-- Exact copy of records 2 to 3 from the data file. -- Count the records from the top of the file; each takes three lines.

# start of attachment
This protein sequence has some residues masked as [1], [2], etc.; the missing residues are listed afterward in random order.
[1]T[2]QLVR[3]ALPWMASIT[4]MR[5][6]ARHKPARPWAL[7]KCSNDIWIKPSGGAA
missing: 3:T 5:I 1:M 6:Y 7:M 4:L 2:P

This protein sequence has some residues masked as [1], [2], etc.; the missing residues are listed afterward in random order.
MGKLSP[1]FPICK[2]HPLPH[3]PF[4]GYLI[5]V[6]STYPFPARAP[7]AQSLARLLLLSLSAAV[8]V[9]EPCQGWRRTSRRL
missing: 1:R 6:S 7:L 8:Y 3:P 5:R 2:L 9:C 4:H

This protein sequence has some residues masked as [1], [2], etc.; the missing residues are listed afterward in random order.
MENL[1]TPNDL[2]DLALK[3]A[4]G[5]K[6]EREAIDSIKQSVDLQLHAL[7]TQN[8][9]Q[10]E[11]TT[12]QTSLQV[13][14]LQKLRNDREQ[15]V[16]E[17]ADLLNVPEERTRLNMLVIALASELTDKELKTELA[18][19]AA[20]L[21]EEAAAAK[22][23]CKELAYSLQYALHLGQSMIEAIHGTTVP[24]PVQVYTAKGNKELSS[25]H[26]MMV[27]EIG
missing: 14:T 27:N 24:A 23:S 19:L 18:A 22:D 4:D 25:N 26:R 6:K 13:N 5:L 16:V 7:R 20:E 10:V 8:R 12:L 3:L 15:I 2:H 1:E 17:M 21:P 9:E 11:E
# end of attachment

This protein sequence has some residues masked as [1], [2], etc.; the missing residues are listed afterward in random order.
MGKLSP[1]FPICK[2]HPLPH[3]PF[4]GYLI[5]V[6]STYPFPARAP[7]AQSLARLLLLSLSAAV[8]V[9]EPCQGWRRTSRRL
missing: 1:R 6:S 7:L 8:Y 3:P 5:R 2:L 9:C 4:H

This protein sequence has some residues masked as [1], [2], etc.; the missing residues are listed afterward in random order.
MENL[1]TPNDL[2]DLALK[3]A[4]G[5]K[6]EREAIDSIKQSVDLQLHAL[7]TQN[8][9]Q[10]E[11]TT[12]QTSLQV[13][14]LQKLRNDREQ[15]V[16]E[17]ADLLNVPEERTRLNMLVIALASELTDKELKTELA[18][19]AA[20]L[21]EEAAAAK[22][23]CKELAYSLQYALHLGQSMIEAIHGTTVP[24]PVQVYTAKGNKELSS[25]H[26]MMV[27]EIG
missing: 14:T 27:N 24:A 23:S 19:L 18:A 22:D 4:D 25:N 26:R 6:K 13:N 5:L 16:V 7:R 20:E 10:V 8:R 12:L 3:L 15:I 2:H 1:E 17:M 21:P 9:E 11:E